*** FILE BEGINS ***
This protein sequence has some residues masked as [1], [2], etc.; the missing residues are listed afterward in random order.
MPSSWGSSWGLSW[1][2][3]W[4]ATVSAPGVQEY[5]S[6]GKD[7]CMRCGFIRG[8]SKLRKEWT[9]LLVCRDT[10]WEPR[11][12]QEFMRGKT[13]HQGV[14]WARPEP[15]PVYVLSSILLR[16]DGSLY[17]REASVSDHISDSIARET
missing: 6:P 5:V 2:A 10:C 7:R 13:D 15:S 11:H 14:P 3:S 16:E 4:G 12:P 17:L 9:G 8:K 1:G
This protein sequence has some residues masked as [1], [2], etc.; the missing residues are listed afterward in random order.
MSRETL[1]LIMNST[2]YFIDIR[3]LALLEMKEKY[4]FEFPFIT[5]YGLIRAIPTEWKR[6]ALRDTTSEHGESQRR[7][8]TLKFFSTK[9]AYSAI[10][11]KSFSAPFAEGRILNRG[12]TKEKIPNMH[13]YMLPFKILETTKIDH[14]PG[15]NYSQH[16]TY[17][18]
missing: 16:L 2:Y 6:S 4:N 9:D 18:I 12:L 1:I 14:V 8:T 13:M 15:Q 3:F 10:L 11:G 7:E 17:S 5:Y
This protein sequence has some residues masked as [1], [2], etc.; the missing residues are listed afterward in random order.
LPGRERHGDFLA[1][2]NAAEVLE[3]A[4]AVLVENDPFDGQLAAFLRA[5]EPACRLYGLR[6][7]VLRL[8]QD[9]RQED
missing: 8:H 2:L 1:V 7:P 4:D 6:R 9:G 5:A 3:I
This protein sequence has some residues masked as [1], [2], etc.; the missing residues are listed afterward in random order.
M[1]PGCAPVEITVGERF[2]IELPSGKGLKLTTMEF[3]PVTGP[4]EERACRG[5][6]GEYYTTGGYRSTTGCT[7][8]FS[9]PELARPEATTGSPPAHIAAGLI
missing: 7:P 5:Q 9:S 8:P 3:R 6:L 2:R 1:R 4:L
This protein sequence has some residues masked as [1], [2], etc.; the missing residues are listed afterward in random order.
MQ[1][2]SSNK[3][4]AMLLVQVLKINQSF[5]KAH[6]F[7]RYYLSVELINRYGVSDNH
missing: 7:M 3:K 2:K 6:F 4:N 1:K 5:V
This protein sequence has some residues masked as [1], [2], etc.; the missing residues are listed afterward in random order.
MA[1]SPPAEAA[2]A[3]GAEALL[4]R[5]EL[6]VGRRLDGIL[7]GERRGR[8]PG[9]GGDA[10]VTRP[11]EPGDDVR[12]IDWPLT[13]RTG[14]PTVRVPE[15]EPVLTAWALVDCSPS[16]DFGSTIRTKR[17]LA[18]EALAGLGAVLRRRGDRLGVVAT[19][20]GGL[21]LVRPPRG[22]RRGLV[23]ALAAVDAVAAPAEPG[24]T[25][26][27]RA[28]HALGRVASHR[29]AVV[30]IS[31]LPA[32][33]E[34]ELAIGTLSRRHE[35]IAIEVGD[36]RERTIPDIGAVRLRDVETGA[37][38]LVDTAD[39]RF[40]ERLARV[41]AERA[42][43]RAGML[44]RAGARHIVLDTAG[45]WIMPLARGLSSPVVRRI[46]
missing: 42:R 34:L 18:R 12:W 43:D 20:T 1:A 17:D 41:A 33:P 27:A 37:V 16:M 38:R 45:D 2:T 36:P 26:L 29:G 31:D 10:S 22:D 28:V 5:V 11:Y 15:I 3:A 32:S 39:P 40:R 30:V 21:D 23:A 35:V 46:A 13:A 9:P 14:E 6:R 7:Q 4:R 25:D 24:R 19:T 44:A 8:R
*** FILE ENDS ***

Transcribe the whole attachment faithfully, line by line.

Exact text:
This protein sequence has some residues masked as [1], [2], etc.; the missing residues are listed afterward in random order.
MPSSWGSSWGLSW[1][2][3]W[4]ATVSAPGVQEY[5]S[6]GKD[7]CMRCGFIRG[8]SKLRKEWT[9]LLVCRDT[10]WEPR[11][12]QEFMRGKT[13]HQGV[14]WARPEP[15]PVYVLSSILLR[16]DGSLY[17]REASVSDHISDSIARET
missing: 6:P 5:V 2:A 10:C 7:R 13:D 15:S 11:H 14:P 3:S 16:E 4:G 12:P 17:L 9:G 8:K 1:G
This protein sequence has some residues masked as [1], [2], etc.; the missing residues are listed afterward in random order.
MSRETL[1]LIMNST[2]YFIDIR[3]LALLEMKEKY[4]FEFPFIT[5]YGLIRAIPTEWKR[6]ALRDTTSEHGESQRR[7][8]TLKFFSTK[9]AYSAI[10][11]KSFSAPFAEGRILNRG[12]TKEKIPNMH[13]YMLPFKILETTKIDH[14]PG[15]NYSQH[16]TY[17][18]
missing: 16:L 2:Y 6:S 4:N 9:D 18:I 12:L 1:I 14:V 8:T 13:M 15:Q 3:F 10:L 11:G 7:E 17:S 5:Y
This protein sequence has some residues masked as [1], [2], etc.; the missing residues are listed afterward in random order.
LPGRERHGDFLA[1][2]NAAEVLE[3]A[4]AVLVENDPFDGQLAAFLRA[5]EPACRLYGLR[6][7]VLRL[8]QD[9]RQED
missing: 8:H 2:L 1:V 7:P 4:D 6:R 9:G 5:A 3:I
This protein sequence has some residues masked as [1], [2], etc.; the missing residues are listed afterward in random order.
M[1]PGCAPVEITVGERF[2]IELPSGKGLKLTTMEF[3]PVTGP[4]EERACRG[5][6]GEYYTTGGYRSTTGCT[7][8]FS[9]PELARPEATTGSPPAHIAAGLI
missing: 7:P 5:Q 9:S 8:P 3:R 6:L 2:R 1:R 4:L
This protein sequence has some residues masked as [1], [2], etc.; the missing residues are listed afterward in random order.
MQ[1][2]SSNK[3][4]AMLLVQVLKINQSF[5]KAH[6]F[7]RYYLSVELINRYGVSDNH
missing: 7:M 3:K 2:K 6:F 4:N 1:K 5:V
This protein sequence has some residues masked as [1], [2], etc.; the missing residues are listed afterward in random order.
MA[1]SPPAEAA[2]A[3]GAEALL[4]R[5]EL[6]VGRRLDGIL[7]GERRGR[8]PG[9]GGDA[10]VTRP[11]EPGDDVR[12]IDWPLT[13]RTG[14]PTVRVPE[15]EPVLTAWALVDCSPS[16]DFGSTIRTKR[17]LA[18]EALAGLGAVLRRRGDRLGVVAT[19][20]GGL[21]LVRPPRG[22]RRGLV[23]ALAAVDAVAAPAEPG[24]T[25][26][27]RA[28]HALGRVASHR[29]AVV[30]IS[31]LPA[32][33]E[34]ELAIGTLSRRHE[35]IAIEVGD[36]RERTIPDIGAVRLRDVETGA[37][38]LVDTAD[39]RF[40]ERLARV[41]AERA[42][43]RAGML[44]RAGARHIVLDTAG[45]WIMPLARGLSSPVVRRI[46]
missing: 42:R 34:L 18:R 12:W 43:D 20:T 1:A 17:D 41:A 33:P 27:A 37:V 16:M 38:R 45:D 2:T 36:P 26:L 29:G 31:D 10:S 22:D 28:V 5:V 11:Y 15:I 3:A 32:S 39:P 40:R 30:V 21:D 23:A 35:V 46:A 13:A 9:P 14:E 6:R 7:Q 4:R 25:D 24:R 19:T 44:A 8:R